Family and friends remember student who died in crash

Jessica Brooks was inspiring and loving to people and animals alike. She began caring for farm animals at age 11. At 14, when a farm she had helped with moved, she grieved over the loss of daily contact with the animals.

Jessica later asked for permission to volunteer at Sequim Animal Hospital, where her mentor allowed her to watch during farm visits and emergency calls, inspiring her to continue to the position.

“I will forever be grateful for the veterinarian who opened the world of veterinary medicine to Jes in a very personal way,” said Suzanne Brooks, Jessica’s mother.

Jessica died in a car accident just outside Colfax on Dec. 27, the first of three WSU students to die while driving to or from Pullman snowy conditions over winter break.

“On December 27th, Heaven gained this very beautiful lady,” Suzanne said. “We will miss her, but we know we will see her again. In the meantime, knowing her, she is already enjoying her time with Jesus and all the animals in Heaven while she waits for us.”

Jessica grew up in Port Angeles, Washington, along with five siblings: Shannon, Tim, Becky, Dan and Chris.

She was the second youngest. Suzanne said Jessica was very competitive and determined not only to keep up with her siblings, but also to follow her dreams.

She started her formal veterinary training at Peninsula College when she was 17. She then transferred to Western Washington University before coming to WSU’s College of Veterinary Medicine. She was scheduled to graduate as a doctor of veterinary medicine this coming May.

Jessica supported local humane societies and donated time to Fur Ball and Pups Parading the Palouse walks, which both help local animals. She cared deeply for animals, but Suzanne said her love for her Lord and for people was even greater.

She was active in numerous churches, including Pullman’s Emmanuel Baptist Church (EBC), where she was a youth group leader for three years. Joel Moore, the youth and families associate pastor, said Jessica was an integral part of the church and youth group.

“Jes was faithful and steadfast,” he said. “She wasn’t just a Christian in name. Her faith in Jesus was the most important thing in her life, and she lived like that was true. Jes had been a youth leader at EBC for three years. She loved working with the youth, and she was always ready to help or lend a hand or a sympathetic ear. She was the kind of person who said what she meant and meant what she said. We are all deeply saddened and will miss her very much.”

Suzanne said Jessica’s greatest ministry, however, was her everyday life with her quiet, steady, fun-loving personality, and her genuine love and compassion. Suzanne said this made Jessica special in the hearts of everyone with whom she came into contact.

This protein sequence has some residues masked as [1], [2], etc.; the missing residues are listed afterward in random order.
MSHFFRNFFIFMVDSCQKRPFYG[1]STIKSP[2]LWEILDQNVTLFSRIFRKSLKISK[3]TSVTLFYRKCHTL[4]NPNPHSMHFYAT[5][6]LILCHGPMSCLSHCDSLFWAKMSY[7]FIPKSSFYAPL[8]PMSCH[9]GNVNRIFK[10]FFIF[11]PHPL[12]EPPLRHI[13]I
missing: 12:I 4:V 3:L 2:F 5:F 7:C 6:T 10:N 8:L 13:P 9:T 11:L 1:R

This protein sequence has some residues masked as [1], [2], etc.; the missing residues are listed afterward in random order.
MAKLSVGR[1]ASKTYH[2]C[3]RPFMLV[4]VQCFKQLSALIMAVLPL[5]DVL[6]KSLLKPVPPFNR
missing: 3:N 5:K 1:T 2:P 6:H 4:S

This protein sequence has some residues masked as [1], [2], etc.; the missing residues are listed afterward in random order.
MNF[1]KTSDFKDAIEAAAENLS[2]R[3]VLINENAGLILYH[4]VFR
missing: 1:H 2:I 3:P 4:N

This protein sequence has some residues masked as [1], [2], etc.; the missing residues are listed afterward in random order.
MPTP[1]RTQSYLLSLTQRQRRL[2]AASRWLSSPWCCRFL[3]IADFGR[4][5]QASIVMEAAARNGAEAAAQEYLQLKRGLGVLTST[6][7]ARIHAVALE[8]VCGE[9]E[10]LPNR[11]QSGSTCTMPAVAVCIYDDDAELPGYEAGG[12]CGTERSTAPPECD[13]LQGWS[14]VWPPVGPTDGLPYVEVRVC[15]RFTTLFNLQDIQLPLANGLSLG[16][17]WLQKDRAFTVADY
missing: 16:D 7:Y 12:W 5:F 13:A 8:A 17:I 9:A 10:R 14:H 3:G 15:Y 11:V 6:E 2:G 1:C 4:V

Suzanne said she and her family have received an outpouring of condolences and memories from staff and students about Jessica that allowed them to capture a glimpse of the impact she had at WSU.

“We are extremely blessed to have 26 years wonderful years with her,” she said.

Fellow vet student and friend Katherine Reardon experienced Jessica’s compassion firsthand.

“I had a serious car accident earlier this year, and she really helped me heal,” Reardon said. “She drove me around when I didn’t feel safe driving, helped me get groceries, helped me get to school — I don’t know what I would have done without her. She even helped take care of my cats. I could always count on her whether I needed advice, help or just a shoulder to cry on.”

In addition to helping Reardon through difficult situations, Jessica also helped and inspired her to work hard at school as the two wrote a senior thesis for vet school.

“It was always my goal to make her proud,” Reardon said. “I had to present my research after her accident, and it was really difficult, but I really wanted to do her justice by giving my best. She never gave less than 100 percent, ever.”

Suzanne said she hopes Jessica’s class is able to fulfill Jessica’s lifelong dream — working and caring for animals.

“There is a hole in our class and in our hearts where Jes was,” Reardon said, “and I don’t know if it will ever be filled. She was a beautiful spirit and a stalwart friend.”

The class is trying to find ways to memorialize Jessica, from an honorary place at graduation to an endowment, but Reardon said it is hard to find something that will do her memory justice.

“I think she made all of us better doctors and better people,” Reardon said, “and I hope that we can carry on her memory in our lives and careers.”